If you’re bitten by a dog, California Civil Code 3342 places responsibility for the act clearly on the owner’s shoulders. In assigning accountability, the stature prevents dogs from becoming a hazard to the community and places the burden of the animal’s conduct on those who choose to own a dog. It also reduces any conflicts and long drawn-out legal claims by defining liability — most of the time ,victims are a family member, friend, or neighbor of the owner.
The code also describes the conditions under which the owner retains responsibility. You must have been bitten in a public place or lawfully in a private place. The term “lawfully” means you are on a property to perform duties “imposed … by the laws of hits state” or by “invitation, express or implied, of the owner.” For example, lawful actions include delivering pizza to the owner’s address, walking on the sidewalk outside the owner’s front yard, or attending a party on the owner’s deck.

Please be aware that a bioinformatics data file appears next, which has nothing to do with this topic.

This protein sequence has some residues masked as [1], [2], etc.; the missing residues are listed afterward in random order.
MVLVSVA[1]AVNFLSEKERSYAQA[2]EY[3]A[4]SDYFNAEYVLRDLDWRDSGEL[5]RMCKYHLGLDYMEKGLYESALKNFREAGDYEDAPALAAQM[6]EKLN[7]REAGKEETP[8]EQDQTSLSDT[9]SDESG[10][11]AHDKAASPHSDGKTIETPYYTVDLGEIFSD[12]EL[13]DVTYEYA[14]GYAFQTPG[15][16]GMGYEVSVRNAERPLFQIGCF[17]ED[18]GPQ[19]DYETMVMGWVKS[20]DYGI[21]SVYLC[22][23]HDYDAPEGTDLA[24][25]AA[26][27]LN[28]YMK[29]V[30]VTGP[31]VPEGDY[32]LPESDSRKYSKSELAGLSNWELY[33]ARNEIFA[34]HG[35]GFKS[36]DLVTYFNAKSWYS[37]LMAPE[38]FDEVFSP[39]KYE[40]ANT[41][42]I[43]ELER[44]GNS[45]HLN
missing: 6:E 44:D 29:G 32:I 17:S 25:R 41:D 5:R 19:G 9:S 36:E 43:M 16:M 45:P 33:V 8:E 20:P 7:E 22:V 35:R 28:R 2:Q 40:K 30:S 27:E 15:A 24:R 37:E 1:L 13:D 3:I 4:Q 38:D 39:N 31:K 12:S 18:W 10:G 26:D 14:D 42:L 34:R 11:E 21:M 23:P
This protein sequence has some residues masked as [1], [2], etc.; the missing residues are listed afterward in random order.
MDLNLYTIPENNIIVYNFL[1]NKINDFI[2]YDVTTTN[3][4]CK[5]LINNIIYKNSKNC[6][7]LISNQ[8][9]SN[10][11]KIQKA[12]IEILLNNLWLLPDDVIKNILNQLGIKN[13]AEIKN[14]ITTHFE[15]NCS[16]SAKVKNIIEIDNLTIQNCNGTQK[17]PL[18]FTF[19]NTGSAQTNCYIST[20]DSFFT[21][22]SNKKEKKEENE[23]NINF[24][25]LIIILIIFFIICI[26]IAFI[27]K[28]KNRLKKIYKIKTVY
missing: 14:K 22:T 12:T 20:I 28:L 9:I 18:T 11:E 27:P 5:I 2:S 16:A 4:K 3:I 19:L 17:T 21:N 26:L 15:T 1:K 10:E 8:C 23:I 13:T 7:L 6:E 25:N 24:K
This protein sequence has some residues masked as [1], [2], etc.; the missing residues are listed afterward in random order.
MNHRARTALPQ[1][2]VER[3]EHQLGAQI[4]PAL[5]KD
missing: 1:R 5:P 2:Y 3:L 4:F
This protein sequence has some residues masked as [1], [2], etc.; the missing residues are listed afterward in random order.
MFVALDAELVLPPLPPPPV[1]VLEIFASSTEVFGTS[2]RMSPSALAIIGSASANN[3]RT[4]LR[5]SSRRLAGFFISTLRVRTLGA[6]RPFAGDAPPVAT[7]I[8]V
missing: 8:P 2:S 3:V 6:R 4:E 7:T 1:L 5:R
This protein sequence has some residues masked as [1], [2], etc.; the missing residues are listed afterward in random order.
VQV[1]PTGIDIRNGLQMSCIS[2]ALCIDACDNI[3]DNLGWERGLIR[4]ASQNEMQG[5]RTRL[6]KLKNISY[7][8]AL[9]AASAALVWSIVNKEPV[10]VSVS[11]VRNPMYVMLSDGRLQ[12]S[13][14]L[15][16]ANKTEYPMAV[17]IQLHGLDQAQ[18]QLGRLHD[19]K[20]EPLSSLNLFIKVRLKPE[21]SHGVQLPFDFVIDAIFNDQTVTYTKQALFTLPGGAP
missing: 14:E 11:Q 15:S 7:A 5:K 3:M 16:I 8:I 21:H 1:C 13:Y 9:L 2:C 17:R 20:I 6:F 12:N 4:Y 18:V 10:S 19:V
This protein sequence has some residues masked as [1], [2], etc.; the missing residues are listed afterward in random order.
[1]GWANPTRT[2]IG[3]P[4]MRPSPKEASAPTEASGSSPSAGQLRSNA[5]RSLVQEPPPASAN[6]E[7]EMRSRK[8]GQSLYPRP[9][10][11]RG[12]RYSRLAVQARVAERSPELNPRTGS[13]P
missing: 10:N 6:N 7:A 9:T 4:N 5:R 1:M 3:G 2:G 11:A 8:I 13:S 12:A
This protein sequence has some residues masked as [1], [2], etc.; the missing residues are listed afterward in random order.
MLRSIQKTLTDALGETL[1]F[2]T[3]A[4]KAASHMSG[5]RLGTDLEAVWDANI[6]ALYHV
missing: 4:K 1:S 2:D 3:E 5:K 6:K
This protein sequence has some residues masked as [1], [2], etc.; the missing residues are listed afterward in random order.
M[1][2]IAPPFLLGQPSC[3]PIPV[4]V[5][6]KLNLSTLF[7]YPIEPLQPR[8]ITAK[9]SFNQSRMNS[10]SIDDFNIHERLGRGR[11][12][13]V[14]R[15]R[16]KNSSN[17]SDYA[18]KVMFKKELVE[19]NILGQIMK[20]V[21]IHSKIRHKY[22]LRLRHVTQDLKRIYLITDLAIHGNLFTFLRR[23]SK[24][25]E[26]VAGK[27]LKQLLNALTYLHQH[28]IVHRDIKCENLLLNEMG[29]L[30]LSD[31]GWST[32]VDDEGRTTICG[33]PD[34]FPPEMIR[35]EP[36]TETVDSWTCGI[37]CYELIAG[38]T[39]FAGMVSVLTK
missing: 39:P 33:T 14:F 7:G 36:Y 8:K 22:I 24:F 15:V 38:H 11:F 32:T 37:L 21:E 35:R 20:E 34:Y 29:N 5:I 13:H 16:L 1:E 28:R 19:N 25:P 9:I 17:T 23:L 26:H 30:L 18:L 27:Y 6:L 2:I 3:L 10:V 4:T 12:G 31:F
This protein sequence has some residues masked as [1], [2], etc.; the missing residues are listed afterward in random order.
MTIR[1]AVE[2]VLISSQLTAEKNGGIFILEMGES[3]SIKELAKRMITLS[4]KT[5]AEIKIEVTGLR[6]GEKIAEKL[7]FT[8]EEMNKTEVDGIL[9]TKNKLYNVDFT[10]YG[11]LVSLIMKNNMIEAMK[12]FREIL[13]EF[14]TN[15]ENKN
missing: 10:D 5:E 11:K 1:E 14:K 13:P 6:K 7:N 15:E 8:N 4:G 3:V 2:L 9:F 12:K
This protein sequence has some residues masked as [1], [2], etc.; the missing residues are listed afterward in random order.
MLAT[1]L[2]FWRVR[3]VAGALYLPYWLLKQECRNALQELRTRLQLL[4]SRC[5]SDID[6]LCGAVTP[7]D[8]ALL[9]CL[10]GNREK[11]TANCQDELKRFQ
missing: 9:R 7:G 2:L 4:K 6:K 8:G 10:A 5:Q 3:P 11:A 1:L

Exceptions include bites from military or police dogs that were defending their owners from your “annoying, harassing or provoking” acts, or assisting government agency employees in executing a warrant, investigating a crime, or apprehending a suspect.
Dog owners must take “reasonable and necessary precautions as required to protect all persons from physical harm” of their animals. In other words, a dog that runs around its yard unleashed and then jumps the fence to bite you in your yard violates the statute — b the owner did not take the reasonable precaution of attaching a leash.
If you’re still not sure whether you are entitled to damages from specific dog bite situations, the easiest way to find out is to contact us. We’ll not only advise you on your best options but will fight for your rights.